Sobre la poesía elocuente / José Antonio Ramos Sucre

Regarding Eloquent Poetry

Eloquence is the natural gift of persuading and moving people. Rhetoric, the art of good speech, is a loyal or disloyal servant of eloquence, and when it uses high-sounding or superfluous words it deserves the name of declamation. So there is no excuse for maliciously confusing eloquence, the advantage of content, emanating from vehement affect or from sincere conviction, with the declamation that is the vice of expression, defective rhetoric.
     Some poets sustain that we must twist the neck of eloquence, and it suits us to object that such severity should only be used with declamation, because that fortunate gift serves enthusiastic and lyric poetry quite well. Besides, we must distinguish between old-fashioned, egotistical poets and communicative poets, apostolate and ready for combat, bards with prophetic breath and impassioned sympathy who exercise a national or humanitarian function. The latter can never dispense with eloquence and will inevitably express themselves in images, a medium that can enunciate the most arduous philosophy and communicate emotion electrically. The image is the concrete and graphic manner of expressing oneself, and it declares a fine emotiveness and emanates from the sharp organization of the corporeal senses. A few dialecticians, enamored of the universal and featureless idea, reprove this manner of expression, considering it to be of humble sensory origin, and advocating for the supremacy of intelligence, by which they insist on the different faculties of the human mind, most likely a totality without parts.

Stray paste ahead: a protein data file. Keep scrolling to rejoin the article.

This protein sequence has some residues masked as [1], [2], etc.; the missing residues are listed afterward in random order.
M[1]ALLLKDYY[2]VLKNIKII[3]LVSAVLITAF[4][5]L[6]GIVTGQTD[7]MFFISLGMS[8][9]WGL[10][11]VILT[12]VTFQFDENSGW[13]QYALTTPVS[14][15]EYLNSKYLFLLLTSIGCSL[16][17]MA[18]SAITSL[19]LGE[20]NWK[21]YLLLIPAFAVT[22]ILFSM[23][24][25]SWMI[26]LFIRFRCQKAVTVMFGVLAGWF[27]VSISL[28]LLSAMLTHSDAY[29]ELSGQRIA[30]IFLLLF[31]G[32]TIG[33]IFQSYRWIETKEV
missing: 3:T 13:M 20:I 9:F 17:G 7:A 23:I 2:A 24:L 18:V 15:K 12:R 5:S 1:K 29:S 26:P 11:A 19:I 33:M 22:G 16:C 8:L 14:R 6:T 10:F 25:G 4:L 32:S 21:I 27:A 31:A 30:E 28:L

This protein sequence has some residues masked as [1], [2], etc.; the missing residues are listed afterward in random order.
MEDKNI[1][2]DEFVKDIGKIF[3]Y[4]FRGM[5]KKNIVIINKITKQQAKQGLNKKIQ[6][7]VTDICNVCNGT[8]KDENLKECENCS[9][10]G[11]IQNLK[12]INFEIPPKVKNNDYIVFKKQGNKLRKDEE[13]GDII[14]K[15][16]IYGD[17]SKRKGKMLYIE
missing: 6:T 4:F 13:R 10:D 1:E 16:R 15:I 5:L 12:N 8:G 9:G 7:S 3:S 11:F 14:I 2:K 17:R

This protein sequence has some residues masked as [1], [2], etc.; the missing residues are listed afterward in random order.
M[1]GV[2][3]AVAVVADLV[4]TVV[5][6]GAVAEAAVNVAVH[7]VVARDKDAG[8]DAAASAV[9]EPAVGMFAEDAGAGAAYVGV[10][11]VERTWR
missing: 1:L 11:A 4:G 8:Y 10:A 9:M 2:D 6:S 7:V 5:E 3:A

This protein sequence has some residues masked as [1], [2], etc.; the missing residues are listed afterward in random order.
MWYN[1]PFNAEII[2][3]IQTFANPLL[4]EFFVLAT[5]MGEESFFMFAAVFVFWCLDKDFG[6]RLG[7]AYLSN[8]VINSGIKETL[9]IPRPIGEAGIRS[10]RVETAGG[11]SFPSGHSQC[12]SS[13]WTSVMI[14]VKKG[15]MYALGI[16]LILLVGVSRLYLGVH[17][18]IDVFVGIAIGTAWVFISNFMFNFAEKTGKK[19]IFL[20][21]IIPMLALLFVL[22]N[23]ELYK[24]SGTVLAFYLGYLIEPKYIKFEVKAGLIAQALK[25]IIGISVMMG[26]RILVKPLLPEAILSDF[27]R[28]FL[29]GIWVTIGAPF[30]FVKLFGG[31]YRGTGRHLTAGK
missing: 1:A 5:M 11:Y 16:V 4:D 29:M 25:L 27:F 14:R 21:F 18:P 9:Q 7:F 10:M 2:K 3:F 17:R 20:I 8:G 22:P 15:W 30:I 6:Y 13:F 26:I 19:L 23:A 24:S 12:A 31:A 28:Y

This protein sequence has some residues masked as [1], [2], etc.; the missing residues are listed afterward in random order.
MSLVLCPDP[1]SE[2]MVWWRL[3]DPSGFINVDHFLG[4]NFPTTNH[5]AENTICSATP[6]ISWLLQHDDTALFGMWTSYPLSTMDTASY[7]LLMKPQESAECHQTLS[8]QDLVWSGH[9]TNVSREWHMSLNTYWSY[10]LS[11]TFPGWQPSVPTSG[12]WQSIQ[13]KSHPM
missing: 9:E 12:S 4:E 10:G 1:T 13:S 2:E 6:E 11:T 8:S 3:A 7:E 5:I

The image is always close to the symbol or it gets confused with it, and, beyond being graphic, it leaves a trail of a certain vagueness and sanctity that is typical of the best poetry, closer to music than to sculpture.
     The image, an expression of the particular, is suitable especially with poetry, because art is individualizing.
     The image is a concrete and sympathetic medium of expression, apt for emphasizing the sublime and independent ideas of metaphysics and the contingent notions of experience, and it simultaneously communicates the affections. But it never stops being a medium of expression, and whoever uses it as an end becomes a vicious rhetorician, a declaimer.

La torre de Timón (1925)

{ José Antonio Ramos Sucre, Obra completa, Caracas: Biblioteca Ayacucho, 1989 }

1 comment:

Irina said...

Loved the post...very nice!